- Virtually all poskim (halakhic deciders) ruled that it is permissible to make sheitels (female wigs) from tonsured Indian hair (that was cut off outside of a Hindu Temple) when the matter was first ruled upon.2 When the matter was revisited fifteen years later, with R. Elyashiv leading the way, many poskim forbid the usage of such hair, as the hair was now deemed to be tiqrovet avodah zara (something associated with or used for idolatry).3 This change in law led to mass burnings of sheitels in both Israel and America.4
- Several years ago, I attended a one-week intensive course in Kashrut supervised and administered by the Star-K in Baltimore under R. Heinemann. That year, a massive brouhaha took place between virtually all poskim and Rabbi Heinemann. He ruled that it is permissible to press the temperature keys on a Sabbath mode oven, on Yom Tov, in order to lower or raise the temperature.5 For some reason, ten years after this Sabbath mode type of oven hit the markets, virtually all top poskim ruled that it is forbidden to press these buttons on Yom Tov. R. Heinemann stood his ground and refused to change his position, despite the fiery competition. Indeed, he told our group in Baltimore that on his recent trip to Israel, he even made an appointment to meet with R. Elyashiv to discuss the issue. But, right before he was to enter, R. Elyashiv’s lackies made R. Heinemann promise that he would not discuss anything to do with the Sabbath mode oven issues with R. Elyashiv. Reluctantly, R. Heinemann agreed. I remember visiting Baltimore in the aftermath of this controversy, only to witness the anxiety and confusion experienced by the whole Jewish community. Should they follow R. Heinemann, their local posek, or are they duty bound to follow the Gadol ha-Dor: R. Elyashiv? No one knew the answer.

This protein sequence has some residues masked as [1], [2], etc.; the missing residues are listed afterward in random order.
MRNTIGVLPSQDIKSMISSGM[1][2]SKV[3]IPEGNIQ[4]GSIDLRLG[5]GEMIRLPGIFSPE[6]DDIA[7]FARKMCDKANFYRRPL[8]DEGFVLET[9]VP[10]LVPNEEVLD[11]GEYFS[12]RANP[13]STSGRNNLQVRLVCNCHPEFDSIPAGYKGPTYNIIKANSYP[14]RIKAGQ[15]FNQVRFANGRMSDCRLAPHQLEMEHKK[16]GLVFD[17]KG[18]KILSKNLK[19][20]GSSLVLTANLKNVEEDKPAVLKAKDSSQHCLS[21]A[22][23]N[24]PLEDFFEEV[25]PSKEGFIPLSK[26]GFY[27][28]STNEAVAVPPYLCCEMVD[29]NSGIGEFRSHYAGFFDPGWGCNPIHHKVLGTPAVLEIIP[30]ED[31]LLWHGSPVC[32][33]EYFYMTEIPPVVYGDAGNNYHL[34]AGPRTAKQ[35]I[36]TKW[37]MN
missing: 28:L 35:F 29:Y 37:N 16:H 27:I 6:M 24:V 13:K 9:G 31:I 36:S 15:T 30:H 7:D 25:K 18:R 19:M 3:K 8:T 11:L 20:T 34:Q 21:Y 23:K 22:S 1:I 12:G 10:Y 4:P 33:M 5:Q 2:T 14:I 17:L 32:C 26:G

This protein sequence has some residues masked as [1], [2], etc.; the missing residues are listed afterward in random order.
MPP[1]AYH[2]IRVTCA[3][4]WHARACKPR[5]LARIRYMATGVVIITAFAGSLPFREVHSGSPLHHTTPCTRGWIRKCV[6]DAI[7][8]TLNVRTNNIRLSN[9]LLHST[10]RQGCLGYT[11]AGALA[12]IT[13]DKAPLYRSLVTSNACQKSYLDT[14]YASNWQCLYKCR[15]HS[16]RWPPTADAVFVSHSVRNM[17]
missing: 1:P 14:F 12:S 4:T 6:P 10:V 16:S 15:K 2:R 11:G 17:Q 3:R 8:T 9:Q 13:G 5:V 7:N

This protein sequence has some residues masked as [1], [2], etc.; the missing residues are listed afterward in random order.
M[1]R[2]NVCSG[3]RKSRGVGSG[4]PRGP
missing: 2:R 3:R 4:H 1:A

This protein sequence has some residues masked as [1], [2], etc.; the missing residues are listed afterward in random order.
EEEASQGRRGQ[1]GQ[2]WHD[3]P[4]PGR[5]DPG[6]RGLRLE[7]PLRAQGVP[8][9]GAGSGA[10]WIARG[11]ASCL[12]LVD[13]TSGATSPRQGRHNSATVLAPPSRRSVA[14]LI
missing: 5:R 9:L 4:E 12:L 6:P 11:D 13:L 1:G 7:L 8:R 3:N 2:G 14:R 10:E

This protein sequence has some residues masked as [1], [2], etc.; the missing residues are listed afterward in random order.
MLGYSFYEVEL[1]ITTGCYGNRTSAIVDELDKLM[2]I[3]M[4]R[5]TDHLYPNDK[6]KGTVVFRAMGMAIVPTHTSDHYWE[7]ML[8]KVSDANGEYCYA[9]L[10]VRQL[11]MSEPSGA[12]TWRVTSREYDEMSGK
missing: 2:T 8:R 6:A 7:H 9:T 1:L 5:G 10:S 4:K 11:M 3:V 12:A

These two examples highlight the importance and impact that the hareidi community (and specifically their leadership) in Israel can have on their American counterparts. Who is picked or not picked to lead can and will impact us.
So, how should we feel about these appointments? When Moses asks for a successor, he refers to God as Elokei Ruhot (God of spirits). Rashi explains that Moses wanted a successor that had the ability to relate to each person as an individual, much in the same way that God is able to do so.